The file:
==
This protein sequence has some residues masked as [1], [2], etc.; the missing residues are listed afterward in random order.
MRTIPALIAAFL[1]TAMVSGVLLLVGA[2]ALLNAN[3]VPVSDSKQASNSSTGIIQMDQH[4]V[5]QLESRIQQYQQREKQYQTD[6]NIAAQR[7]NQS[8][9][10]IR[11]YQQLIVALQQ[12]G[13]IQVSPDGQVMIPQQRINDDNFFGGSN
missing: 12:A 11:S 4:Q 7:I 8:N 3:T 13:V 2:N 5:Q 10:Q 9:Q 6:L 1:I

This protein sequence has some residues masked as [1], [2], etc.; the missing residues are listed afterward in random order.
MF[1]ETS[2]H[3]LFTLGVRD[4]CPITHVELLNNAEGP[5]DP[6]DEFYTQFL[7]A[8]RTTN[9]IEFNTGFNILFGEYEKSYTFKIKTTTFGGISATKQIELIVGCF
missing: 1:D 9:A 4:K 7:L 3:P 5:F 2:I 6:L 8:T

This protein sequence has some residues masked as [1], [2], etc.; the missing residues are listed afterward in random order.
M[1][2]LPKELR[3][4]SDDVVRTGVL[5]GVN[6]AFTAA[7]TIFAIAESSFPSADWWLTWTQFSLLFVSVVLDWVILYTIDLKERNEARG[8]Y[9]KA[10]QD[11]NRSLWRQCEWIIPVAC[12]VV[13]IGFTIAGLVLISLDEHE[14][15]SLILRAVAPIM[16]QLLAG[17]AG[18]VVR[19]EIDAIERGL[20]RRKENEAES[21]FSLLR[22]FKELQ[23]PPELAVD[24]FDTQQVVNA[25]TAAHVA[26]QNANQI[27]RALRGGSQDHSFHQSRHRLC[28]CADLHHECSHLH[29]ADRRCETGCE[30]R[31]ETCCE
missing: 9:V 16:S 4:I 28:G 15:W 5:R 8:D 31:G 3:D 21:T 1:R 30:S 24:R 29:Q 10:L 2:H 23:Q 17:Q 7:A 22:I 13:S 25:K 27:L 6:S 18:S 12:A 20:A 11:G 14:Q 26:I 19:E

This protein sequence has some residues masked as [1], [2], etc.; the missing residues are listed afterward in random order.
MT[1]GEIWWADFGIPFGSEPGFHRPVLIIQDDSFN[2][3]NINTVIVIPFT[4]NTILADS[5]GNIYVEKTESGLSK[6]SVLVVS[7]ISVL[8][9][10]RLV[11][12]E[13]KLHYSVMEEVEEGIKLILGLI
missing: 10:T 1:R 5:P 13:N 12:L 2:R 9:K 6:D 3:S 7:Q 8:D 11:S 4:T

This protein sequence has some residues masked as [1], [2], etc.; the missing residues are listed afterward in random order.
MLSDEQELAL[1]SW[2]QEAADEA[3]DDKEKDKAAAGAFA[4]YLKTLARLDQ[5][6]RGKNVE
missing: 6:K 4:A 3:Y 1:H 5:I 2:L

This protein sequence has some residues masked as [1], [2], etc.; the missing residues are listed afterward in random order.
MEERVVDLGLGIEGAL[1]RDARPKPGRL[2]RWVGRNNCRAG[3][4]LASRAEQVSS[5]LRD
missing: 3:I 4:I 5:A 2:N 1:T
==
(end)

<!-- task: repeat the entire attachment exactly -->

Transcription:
This protein sequence has some residues masked as [1], [2], etc.; the missing residues are listed afterward in random order.
MRTIPALIAAFL[1]TAMVSGVLLLVGA[2]ALLNAN[3]VPVSDSKQASNSSTGIIQMDQH[4]V[5]QLESRIQQYQQREKQYQTD[6]NIAAQR[7]NQS[8][9][10]IR[11]YQQLIVALQQ[12]G[13]IQVSPDGQVMIPQQRINDDNFFGGSN
missing: 12:A 11:S 4:Q 7:I 8:N 3:T 13:V 2:N 5:Q 10:Q 9:Q 6:L 1:I

This protein sequence has some residues masked as [1], [2], etc.; the missing residues are listed afterward in random order.
MF[1]ETS[2]H[3]LFTLGVRD[4]CPITHVELLNNAEGP[5]DP[6]DEFYTQFL[7]A[8]RTTN[9]IEFNTGFNILFGEYEKSYTFKIKTTTFGGISATKQIELIVGCF
missing: 1:D 9:A 4:K 7:L 3:P 5:F 2:I 6:L 8:T

This protein sequence has some residues masked as [1], [2], etc.; the missing residues are listed afterward in random order.
M[1][2]LPKELR[3][4]SDDVVRTGVL[5]GVN[6]AFTAA[7]TIFAIAESSFPSADWWLTWTQFSLLFVSVVLDWVILYTIDLKERNEARG[8]Y[9]KA[10]QD[11]NRSLWRQCEWIIPVAC[12]VV[13]IGFTIAGLVLISLDEHE[14][15]SLILRAVAPIM[16]QLLAG[17]AG[18]VVR[19]EIDAIERGL[20]RRKENEAES[21]FSLLR[22]FKELQ[23]PPELAVD[24]FDTQQVVNA[25]TAAHVA[26]QNANQI[27]RALRGGSQDHSFHQSRHRLC[28]CADLHHECSHLH[29]ADRRCETGCE[30]R[31]ETCCE
missing: 9:V 16:S 4:I 28:G 15:W 5:R 8:D 31:G 3:D 21:T 1:R 30:S 24:R 29:Q 10:L 2:H 23:Q 17:Q 7:A 22:I 13:S 25:K 27:L 6:S 18:S 12:A 20:A 11:G 14:Q 26:I 19:E

This protein sequence has some residues masked as [1], [2], etc.; the missing residues are listed afterward in random order.
MT[1]GEIWWADFGIPFGSEPGFHRPVLIIQDDSFN[2][3]NINTVIVIPFT[4]NTILADS[5]GNIYVEKTESGLSK[6]SVLVVS[7]ISVL[8][9][10]RLV[11][12]E[13]KLHYSVMEEVEEGIKLILGLI
missing: 10:T 1:R 5:P 13:N 12:L 2:R 9:K 6:D 3:S 7:Q 8:D 11:S 4:T

This protein sequence has some residues masked as [1], [2], etc.; the missing residues are listed afterward in random order.
MLSDEQELAL[1]SW[2]QEAADEA[3]DDKEKDKAAAGAFA[4]YLKTLARLDQ[5][6]RGKNVE
missing: 6:K 4:A 3:Y 1:H 5:I 2:L

This protein sequence has some residues masked as [1], [2], etc.; the missing residues are listed afterward in random order.
MEERVVDLGLGIEGAL[1]RDARPKPGRL[2]RWVGRNNCRAG[3][4]LASRAEQVSS[5]LRD
missing: 3:I 4:I 5:A 2:N 1:T